In his memoir I Was Born This Way, Doug Green shares his seventy-year journey as a homosexual man and divulges the challenges and life lessons he faced along the way. As a boy growing up in the 1940s, Green endured endless teasing from his peers who mocked his lisp and mincing gait. Timid and fearful, he seemed to disappoint his parents at every turn. As a teenager, a psychiatrist suggested military prep school as a way to encourage Green to outgrow what he considered to be a “phase.” But Green knew what he was feeling was not just a stage—he was gay. As Green reveals his early attractions to men, he also discloses how he posed as a heterosexual for many years, a decision that not only hurt himself, but also others in his life. During a time when being homosexual was not widely accepted in society, Green details how a move to New York City finally provided the balm for his shattered self-esteem, eventually leading him into the arms of his life companion. I Was Born This Way offers an honest, self-disclosing glimpse into one man’s life as he finds respect, understanding, and finally, self-acceptance.
At 70, I rediscovered a letter Mom wrote to Dad in 1939. He was finishing up at Columbia in New York City. She had just given birth to their first child, fortunately as boy, "on account of the family name has to go on." After reporting their parents were tickled it was a boy she went on to describe the baby's fingers and toes "just like yours," his appetite, how much she missed Dad and her determination to do everything right. The right thing was hard to come by. Available wisdom provided little insight for raising a child whose effeminacy was evident, perhaps as he reached for his first toy. Unprepared for this aberration, they had to wing it. After reading the letter I started to write about my life as a homosexual, from 1939 to 2009. Childhood in the 40's was horrible. Peers teased me, mocking my lisp and mincing gait. Timid and fearful, I disappointed my parents at every turn. Unable or unwilling to fight back, I was picked on constantly. My preferences in toys, clothes and a love of flowers didn't match pursuits of other boys but I got crushes on them nevertheless. Mom and Dad's distress at these omens was expressed, directly and subliminally, through messages tghat I wasn't meeting their expectations but I was driven by internal commands to find and declare my identity. In the 50's, adolescence provided more of the same as Mom and Dad tried to help me through my "phase." As grades plummeted, I cried more than anyone knew. A psychiatrist said I'd probably outgrow it. Military prep school, viewed as a possible antidote, drove me deeper underground. By deliberately missing my transfer at Port Authority Bus Terminal I could delay my arrival home from each holiday trip by twenty four hours. Sixteen and unchecked, I used the time to play out all the fantasies I'd only dreamed about. My parents must have been aware of my promiscuiity but were helpless to do anything about it. After I finished high school, through evening courses, Dad and I clashed. At 17, I ran away to New York City, where I remained for almost a year. It wasn't a year I was proud of; that I survived at all was a miracle. When I got sick, Mom and Dad came down to bring me home. Possibly, they'd had a revelation that the usual methods wouldn't prepare me for the future. Plabnning together, we located a small, progressive college famous for controversial approches to education as well as racial and ethnic diversity. I responded well and college was pivotal. After graduation in 1962 I drove to Western Canada to teach French in a remote Quaker boarding school. I lived happily in a log cabin without electricity. Life among the Quakers confirmed my worth and likeability but it couldn't provide the peculiar insight and opportunities I needed. After a year, I left, sadly. For the next two years I enjoyed teaching in a New York State Junior High School. I dated women but wasn't able to bond with them. Here, I learned that a lifetime spent masquerading as a heterosexual would hurt others, not only me. At twenty five, I returned to New York City seeking identity clarification. A long term career as a professional in an agency serving people with disabilities began and provided balm for my shattered self-esteem. After several more years of running the roads I met my life's companion. I was thirty five. Just as important, I found the understanding, respect and mutual appreciation that had been lacking between my parents and me. Love had prevailed. Paco and I eventually bought a house on Long Island where we raised two boys from toddlerhood. Both are now confident, happy and sweet-spirited. Each is successful, according to his ability; both happen to be straight. Had it been otherwise, that would have been fine, too.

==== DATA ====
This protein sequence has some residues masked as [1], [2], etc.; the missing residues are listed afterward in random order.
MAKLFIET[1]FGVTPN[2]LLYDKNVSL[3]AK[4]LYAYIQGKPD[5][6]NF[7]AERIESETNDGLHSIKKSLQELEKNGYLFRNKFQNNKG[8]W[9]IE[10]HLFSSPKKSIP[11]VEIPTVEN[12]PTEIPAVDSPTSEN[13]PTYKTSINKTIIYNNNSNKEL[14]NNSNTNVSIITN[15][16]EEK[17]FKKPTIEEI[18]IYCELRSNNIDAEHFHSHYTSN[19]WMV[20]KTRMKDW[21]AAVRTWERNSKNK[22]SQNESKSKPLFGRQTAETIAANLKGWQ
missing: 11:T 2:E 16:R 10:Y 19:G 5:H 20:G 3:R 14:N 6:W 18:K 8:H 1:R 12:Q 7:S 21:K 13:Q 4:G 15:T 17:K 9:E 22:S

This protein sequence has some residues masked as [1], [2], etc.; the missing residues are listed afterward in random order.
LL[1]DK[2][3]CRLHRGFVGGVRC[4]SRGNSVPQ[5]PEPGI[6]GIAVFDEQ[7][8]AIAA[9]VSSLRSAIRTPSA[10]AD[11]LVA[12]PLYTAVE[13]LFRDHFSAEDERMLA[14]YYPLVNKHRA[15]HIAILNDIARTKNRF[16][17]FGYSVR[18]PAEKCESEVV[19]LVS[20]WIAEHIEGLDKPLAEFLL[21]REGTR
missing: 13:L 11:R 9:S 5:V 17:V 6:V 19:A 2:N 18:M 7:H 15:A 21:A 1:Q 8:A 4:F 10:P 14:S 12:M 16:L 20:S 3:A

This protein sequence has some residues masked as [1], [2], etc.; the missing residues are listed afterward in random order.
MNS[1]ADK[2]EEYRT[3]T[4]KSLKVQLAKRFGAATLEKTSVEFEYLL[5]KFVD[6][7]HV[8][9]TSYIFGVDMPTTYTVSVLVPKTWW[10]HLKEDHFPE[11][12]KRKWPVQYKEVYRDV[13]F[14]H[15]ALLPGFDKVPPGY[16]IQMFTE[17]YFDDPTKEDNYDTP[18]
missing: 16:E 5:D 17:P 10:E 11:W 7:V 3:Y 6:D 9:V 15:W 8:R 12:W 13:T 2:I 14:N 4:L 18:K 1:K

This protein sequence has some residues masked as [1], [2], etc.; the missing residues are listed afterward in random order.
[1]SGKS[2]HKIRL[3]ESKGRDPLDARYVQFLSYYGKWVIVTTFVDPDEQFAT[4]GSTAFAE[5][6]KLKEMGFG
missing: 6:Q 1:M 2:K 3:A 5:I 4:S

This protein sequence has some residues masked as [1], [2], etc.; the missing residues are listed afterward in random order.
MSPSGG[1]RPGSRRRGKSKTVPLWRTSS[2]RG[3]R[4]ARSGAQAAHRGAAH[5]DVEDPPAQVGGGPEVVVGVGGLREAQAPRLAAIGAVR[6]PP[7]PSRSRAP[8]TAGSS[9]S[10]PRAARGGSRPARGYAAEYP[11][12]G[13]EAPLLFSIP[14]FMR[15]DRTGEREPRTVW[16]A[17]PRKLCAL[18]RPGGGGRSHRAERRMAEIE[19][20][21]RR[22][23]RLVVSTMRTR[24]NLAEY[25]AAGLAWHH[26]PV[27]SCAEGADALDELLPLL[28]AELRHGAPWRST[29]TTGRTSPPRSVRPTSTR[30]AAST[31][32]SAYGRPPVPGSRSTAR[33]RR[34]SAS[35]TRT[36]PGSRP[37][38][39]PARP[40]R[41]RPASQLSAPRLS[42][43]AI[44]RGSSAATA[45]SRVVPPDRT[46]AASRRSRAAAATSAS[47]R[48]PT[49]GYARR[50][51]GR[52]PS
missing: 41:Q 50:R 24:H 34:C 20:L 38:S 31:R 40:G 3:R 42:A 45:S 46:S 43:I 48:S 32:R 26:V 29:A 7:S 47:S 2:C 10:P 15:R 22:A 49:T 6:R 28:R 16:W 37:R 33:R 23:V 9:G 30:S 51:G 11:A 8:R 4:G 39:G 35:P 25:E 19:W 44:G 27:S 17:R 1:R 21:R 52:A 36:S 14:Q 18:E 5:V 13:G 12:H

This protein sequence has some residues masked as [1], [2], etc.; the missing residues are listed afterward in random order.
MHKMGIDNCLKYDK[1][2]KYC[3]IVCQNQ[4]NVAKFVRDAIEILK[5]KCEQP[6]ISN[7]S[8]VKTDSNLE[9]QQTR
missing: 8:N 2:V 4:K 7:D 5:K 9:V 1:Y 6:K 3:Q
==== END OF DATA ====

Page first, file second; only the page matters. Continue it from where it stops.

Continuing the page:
Doug Green was born in Burlington, Vermont, and later moved to New York City where he enjoyed a lengthy career working on behalf of people with disabilities. He and his life companion have been together for thirty-five years and raised two boys. This is his first book.